The present study (see experimental conditions) evaluated the use of pipet tips that had been cooled to 4 °C for 30 min prior to use. Pipetting with these cold tips led to significant underdelivery of sample with both pipets, contributing up to –1.9% relative inaccuracy (RI) and 1.2% coefficient of variance (CV) to the errors. The inaccuracy and imprecision results for both pipets and all tested scenarios described here are graphed in Figures 2–5. Experimental conditions are shown in Table 1.
Handling a pipet for prolonged periods of time will cause the barrel of the pipet to warm, leading to an expansion of the captive air volume, ultimately impacting the accuracy and precision. Progressive warming of the pipet’s barrel through heat transfer from the hand manifests itself by a trend toward smaller delivered volumes, and led to –1.1% RI and 0.8% CV in this study.
Immersing the pipet tip to the proper depth during aspiration of the sample is important. Pipet calibration standards like ASTM E1154 recommend5 an immersion depth of 2–3 mm for pipet volumes of 1–100 μL, 2–4 mm for 101–1000 μL, and 3–6 mm for volumes larger than 1 mL. In this study we evaluated immersion depths of 1 mm and 8 mm. A shallow immersion depth increases the risk of aspirating small amounts of air, while immersing tips too deeply increases the risk of carrying over droplets on the outside of the tip, and/or forcing more sample in the tip due to increased hydrostatic pressure on the outside of the tip. Either case leads to a significantly increased imprecision (up to 2.2% CV) of the delivered volumes.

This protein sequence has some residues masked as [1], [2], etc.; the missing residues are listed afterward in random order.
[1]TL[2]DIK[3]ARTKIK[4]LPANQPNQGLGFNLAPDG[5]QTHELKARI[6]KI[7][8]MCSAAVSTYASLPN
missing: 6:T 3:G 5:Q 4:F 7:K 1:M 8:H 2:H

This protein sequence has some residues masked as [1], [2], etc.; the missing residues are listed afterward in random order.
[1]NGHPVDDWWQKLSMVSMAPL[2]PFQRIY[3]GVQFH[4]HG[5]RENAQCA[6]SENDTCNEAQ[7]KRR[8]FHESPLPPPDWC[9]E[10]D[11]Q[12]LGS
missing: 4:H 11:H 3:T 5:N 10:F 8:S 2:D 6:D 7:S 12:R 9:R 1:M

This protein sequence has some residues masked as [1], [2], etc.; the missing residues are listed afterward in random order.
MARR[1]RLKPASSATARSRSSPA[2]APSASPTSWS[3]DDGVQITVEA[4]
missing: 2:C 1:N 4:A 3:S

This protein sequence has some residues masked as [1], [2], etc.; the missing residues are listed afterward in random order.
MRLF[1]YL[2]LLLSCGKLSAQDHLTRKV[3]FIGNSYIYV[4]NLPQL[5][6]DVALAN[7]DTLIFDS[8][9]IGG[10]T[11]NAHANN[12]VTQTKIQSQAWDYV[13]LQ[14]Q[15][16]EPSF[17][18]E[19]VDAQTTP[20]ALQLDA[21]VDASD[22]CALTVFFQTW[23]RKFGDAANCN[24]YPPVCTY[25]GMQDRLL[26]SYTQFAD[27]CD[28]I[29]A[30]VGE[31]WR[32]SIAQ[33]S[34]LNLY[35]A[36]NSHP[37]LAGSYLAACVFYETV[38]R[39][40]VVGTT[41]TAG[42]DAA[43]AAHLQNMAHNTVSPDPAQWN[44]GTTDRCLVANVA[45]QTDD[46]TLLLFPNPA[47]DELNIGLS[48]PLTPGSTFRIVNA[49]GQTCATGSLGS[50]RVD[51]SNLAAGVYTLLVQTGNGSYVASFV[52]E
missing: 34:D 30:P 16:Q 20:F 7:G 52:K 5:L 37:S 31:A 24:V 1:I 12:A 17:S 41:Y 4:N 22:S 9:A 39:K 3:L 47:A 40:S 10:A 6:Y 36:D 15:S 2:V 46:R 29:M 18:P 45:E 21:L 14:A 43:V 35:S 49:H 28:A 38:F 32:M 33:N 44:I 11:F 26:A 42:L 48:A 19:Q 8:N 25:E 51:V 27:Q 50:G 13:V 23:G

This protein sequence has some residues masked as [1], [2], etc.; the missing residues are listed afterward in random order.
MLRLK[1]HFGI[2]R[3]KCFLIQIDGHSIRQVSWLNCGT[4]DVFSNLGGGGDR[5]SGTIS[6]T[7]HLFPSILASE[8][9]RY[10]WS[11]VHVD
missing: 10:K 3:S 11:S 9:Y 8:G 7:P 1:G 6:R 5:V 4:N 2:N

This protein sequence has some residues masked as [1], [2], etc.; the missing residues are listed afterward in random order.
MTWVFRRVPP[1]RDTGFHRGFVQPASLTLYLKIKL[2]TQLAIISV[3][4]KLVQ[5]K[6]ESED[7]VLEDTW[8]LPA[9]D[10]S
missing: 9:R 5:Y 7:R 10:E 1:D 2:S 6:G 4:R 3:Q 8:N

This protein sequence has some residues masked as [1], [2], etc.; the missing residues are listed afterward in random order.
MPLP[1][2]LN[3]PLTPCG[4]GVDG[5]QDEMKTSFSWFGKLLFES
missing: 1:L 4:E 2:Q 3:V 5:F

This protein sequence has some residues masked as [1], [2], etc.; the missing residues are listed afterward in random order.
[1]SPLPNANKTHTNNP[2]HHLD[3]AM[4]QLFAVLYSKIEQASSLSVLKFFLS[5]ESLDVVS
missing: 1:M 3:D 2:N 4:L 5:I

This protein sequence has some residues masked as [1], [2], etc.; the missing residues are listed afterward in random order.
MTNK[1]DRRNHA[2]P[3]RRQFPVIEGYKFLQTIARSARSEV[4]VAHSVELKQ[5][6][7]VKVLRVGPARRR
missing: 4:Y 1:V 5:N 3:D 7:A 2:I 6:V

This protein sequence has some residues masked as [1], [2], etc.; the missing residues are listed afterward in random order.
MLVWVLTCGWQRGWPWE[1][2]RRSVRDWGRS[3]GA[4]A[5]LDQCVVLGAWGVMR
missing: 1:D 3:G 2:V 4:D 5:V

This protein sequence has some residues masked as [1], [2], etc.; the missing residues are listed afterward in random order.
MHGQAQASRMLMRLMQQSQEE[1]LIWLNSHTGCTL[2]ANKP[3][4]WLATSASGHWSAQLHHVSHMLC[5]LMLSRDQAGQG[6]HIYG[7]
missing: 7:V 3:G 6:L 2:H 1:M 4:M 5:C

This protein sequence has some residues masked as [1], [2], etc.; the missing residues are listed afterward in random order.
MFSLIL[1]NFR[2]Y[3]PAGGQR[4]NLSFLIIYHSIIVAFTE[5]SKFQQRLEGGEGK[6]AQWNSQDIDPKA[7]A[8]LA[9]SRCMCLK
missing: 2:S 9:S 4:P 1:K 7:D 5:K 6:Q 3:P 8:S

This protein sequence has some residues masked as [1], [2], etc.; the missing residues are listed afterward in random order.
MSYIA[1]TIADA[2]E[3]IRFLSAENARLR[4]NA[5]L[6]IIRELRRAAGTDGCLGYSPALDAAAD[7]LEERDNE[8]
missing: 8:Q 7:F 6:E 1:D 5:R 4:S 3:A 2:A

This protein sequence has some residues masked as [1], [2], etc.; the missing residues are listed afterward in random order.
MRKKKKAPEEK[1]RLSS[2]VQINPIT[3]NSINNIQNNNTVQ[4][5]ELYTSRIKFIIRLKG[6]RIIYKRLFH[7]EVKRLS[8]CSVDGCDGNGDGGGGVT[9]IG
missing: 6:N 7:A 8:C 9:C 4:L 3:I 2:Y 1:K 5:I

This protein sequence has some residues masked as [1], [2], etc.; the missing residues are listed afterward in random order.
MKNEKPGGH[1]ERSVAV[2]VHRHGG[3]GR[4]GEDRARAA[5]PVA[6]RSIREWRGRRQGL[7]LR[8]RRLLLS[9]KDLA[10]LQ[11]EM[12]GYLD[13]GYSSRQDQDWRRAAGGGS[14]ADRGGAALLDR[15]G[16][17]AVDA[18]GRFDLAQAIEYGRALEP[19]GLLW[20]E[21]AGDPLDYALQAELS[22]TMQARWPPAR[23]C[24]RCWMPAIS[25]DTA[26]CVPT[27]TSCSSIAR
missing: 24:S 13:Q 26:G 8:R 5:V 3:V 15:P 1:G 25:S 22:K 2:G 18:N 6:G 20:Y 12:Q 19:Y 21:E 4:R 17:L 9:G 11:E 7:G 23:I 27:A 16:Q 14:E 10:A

Use of the appropriate pipetting mode has one of the biggest influences on the accuracy of the volume delivery. In forward mode, the plunger is depressed to the first stop, the pipet tip is then immersed in the sample solution, and the sample is subsequently aspirated. During delivery, the plunger is depressed beyond the first stop (blow-out stop), forcing all the liquid out of the tip. Standard procedure for pipet calibration prescribes using this forward mode and aqueous sample solutions.3,5
In reverse mode, the plunger is depressed beyond the first stop (to the second stop) before immersing the tip in the sample, aspirating more than the desired sample volume. The desired volume is delivered by depressing the plunger to the first stop, retaining the additional sample in the tip. While this pipetting mode is recommended for use with viscous or volatile solutions, using reverse mode with aqueous solutions leads to significant overdelivery of up to 2.3% RI and contributes up to 0.7% CV.
Depressing and releasing the plunger with consistent speed during aspiration and dispensing of the liquid aliquot is important for achieving precise and accurate results. The type of pipet, tip, and sample solution will determine the optimum pressure needed to move the plunger with a consistent and appropriate speed. Our studies indicate that a slow aspiration speed may result in underdelivery of up to –1.1% RI and contribute up to 0.7% CV.
Holding the pipet in a vertical orientation and preventing the tip from touching the side or bottom of the sample vessel will ensure an optimal and undisturbed hydrodynamic flow of the sample during aspiration. Further, it is important not to drag the tip along the wall of the source vessel after aspiration, because this may lead up to –0.7% RI and 0.6% CV.